What does the Game in gamefowl mean?

Discussion in 'General breed discussions & FAQ' started by Jungleexplorer, Sep 26, 2012.

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  1. Jungleexplorer

    Jungleexplorer Chillin' With My Peeps

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    Could someone give me a clear understanding of what the majority of people are talking about when the use the term Game, Game fowl or Gameness? Thanks
     
  2. Oldhound

    Oldhound Chillin' With My Peeps

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    All males of the species of Junglefowl and their domestic descendants( chickens) will fight to establish dominance. The loser or less dominant one will run off. The gamefowl have been selectively bred not to run or quit , but to stand their ground and fight until they drop. Like any trait it can be bred out of them because not all will "stand their ground". Cock fighting is Illegal in the U.S. and most of Europe . It is considered a Felony in most if not all States. here in Florida it is punishable with jail time and fines of up to $5,000. per count. The discussion of cock fighting Is Not Permitted on BYC.
     
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  3. galanie

    galanie Treat Dispenser No More

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    There are chicken breeds considered "Game" fowl. Some have names like Aseel while other breeds have names with "Game" in the breed name. They are usually a muscular but long legged bird. They are largely raised for meat and eggs in the USA and not for that.. other.. purpose that they are proported to have been created for. They are also reported to be excellent foragers and can be raised pretty cheaply if allowed to forage.
     
  4. Jungleexplorer

    Jungleexplorer Chillin' With My Peeps

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    Thank you for this explanation. I was under impression that gamefowl were a breed and color, size and shape determined what was a gamefowl. I also thought that the word Game meant that they were more like natural wild Game Birds like Pheasant, Quail and Turkeys.
     
  5. gallorojo

    gallorojo Chillin' With My Peeps

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    There are multiple definitions to the word "game". The one you want is as follows-

    adj. gam·er, gam·est
    1. Plucky and unyielding in spirit; resolute: She put up a game fight against her detractors.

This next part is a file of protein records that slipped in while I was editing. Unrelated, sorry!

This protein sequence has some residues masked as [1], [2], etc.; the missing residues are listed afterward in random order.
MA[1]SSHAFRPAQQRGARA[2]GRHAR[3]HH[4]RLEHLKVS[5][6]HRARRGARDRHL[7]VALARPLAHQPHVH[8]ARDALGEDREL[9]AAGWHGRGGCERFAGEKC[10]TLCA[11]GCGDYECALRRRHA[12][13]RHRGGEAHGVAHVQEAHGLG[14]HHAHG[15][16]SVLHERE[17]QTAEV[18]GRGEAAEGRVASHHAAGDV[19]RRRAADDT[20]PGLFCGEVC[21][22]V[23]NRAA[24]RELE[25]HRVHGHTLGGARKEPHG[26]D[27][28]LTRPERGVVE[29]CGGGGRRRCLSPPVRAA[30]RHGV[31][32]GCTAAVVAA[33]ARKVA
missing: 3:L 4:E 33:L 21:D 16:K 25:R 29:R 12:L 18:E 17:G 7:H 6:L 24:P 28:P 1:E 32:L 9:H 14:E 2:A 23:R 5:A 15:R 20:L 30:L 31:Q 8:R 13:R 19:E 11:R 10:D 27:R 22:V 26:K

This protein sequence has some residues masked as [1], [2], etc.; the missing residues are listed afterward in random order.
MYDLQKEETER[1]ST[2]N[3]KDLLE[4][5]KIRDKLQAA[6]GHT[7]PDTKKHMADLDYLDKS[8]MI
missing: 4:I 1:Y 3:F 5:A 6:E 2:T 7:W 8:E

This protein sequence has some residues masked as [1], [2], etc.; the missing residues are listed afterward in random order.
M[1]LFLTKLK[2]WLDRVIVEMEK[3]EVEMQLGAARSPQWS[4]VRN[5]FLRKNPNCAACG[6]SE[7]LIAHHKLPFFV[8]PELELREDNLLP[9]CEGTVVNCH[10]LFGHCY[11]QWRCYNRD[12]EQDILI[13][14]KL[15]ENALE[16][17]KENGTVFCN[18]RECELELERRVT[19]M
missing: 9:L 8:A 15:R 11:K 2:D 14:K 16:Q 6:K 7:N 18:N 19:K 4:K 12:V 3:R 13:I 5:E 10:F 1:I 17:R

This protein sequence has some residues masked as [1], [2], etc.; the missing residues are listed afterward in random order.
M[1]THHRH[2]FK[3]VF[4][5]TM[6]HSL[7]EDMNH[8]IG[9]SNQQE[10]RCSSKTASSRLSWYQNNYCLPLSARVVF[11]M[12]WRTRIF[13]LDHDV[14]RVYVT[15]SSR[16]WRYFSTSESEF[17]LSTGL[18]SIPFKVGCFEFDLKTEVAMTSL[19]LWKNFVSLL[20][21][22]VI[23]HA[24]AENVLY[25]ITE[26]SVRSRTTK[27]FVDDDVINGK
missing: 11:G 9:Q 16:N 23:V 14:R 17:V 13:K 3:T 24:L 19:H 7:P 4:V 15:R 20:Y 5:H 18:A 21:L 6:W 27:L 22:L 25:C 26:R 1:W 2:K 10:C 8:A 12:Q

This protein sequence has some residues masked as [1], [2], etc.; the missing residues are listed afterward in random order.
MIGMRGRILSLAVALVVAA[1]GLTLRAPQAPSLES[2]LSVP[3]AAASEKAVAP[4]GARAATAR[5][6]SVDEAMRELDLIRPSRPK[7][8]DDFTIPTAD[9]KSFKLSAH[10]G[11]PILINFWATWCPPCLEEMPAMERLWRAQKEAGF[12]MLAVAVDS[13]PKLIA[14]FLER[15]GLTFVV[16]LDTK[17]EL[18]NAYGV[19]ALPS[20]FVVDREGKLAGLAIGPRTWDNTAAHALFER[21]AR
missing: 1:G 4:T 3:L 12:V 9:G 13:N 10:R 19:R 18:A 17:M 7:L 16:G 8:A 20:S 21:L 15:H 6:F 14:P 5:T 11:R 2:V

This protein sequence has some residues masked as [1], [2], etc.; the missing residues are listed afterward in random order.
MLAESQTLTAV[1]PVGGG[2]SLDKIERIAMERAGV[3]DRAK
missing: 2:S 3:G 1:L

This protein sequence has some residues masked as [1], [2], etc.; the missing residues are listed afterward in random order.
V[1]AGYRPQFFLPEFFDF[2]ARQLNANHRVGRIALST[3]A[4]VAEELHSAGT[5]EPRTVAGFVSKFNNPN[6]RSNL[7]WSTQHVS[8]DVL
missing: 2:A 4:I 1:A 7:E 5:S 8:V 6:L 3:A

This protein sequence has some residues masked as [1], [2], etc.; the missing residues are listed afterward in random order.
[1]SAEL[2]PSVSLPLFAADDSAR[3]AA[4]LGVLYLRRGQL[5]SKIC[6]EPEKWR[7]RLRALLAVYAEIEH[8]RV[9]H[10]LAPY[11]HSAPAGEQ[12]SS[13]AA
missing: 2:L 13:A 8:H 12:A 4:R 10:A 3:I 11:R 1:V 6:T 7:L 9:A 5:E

2. Ready and willing: Are you game for a swim?


    Have you ever heard the phrase " game as Ned Kelly"?
    Look up that story and you will know what this definition is all about.
     
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  6. Jungleexplorer

    Jungleexplorer Chillin' With My Peeps

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    Never heard of this use of the word, Game, before. I have heard of the word Game being used like; "Hey, you want to go fishing? I'm game if you are." Or something like that. In this sense the word is used as an indication of willingness to participate. I have never heard the word use in the sense of aggressive defiance. But in terms of talking about chicken breeds, I was totally under the impression that the word game was related to the use of the word in the in the following sense; "I have been out hunting game." In this sense, the word "game" is synonymous with wild animals.

    When I first heard about gamefowl, I was looking for a breed of chickens to raise on my farm as totally free range almost self maintained flock. I was looking for birds that were strong, intelligent, and had a more wild natural instinct and that were not like these dumber then dirt inbred show breeds or hybrid production breeds that are so common these days. I thought the word Game meant the birds were more like wild game birds, so I was excited to invest in them. Imaging my surprise when people I would meet had some odd reactions when they heard I was raising American Greys. People would ask why I wanted to raise them and I would answer that I wanted to raise a free range flock. That's when I would get the old, "Oh Okay, free range. Right! wink wink. It was totally confusing for me, because I had no idea what they were talking about. I have raised chickens for over 30 years in three different countries, but only for eggs and meat. I have never been around people that only saw chickens in the singular light of that other thing some people sadly use them for.